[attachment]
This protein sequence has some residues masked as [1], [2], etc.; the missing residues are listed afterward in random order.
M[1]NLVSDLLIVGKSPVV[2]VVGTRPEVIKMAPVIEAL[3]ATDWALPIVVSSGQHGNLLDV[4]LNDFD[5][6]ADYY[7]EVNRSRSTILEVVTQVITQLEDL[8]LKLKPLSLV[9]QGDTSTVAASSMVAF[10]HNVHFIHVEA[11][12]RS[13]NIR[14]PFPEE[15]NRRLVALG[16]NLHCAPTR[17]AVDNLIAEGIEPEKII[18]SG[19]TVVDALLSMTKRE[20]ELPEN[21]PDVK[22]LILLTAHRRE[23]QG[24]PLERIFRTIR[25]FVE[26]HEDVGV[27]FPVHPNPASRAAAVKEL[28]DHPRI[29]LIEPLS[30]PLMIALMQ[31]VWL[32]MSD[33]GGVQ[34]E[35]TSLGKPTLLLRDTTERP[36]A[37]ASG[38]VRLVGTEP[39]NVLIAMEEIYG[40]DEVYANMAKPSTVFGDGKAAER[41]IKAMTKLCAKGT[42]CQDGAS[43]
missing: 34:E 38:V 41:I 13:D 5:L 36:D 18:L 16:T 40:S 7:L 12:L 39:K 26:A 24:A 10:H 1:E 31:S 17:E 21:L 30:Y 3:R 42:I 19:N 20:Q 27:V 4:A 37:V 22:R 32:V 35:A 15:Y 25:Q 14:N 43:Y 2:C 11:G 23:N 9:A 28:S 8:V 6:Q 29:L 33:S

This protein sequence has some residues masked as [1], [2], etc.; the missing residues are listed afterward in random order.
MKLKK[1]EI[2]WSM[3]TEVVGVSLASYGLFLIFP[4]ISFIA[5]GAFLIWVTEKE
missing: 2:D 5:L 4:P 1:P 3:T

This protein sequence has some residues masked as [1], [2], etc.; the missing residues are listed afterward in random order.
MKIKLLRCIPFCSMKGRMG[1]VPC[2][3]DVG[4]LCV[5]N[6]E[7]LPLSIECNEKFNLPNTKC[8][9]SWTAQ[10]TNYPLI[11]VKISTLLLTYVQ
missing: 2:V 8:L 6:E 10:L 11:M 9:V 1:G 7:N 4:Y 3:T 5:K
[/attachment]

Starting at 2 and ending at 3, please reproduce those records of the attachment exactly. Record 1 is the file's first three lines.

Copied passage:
This protein sequence has some residues masked as [1], [2], etc.; the missing residues are listed afterward in random order.
MKLKK[1]EI[2]WSM[3]TEVVGVSLASYGLFLIFP[4]ISFIA[5]GAFLIWVTEKE
missing: 2:D 5:L 4:P 1:P 3:T

This protein sequence has some residues masked as [1], [2], etc.; the missing residues are listed afterward in random order.
MKIKLLRCIPFCSMKGRMG[1]VPC[2][3]DVG[4]LCV[5]N[6]E[7]LPLSIECNEKFNLPNTKC[8][9]SWTAQ[10]TNYPLI[11]VKISTLLLTYVQ
missing: 2:V 8:L 6:E 10:L 11:M 9:V 1:G 7:N 4:Y 3:T 5:K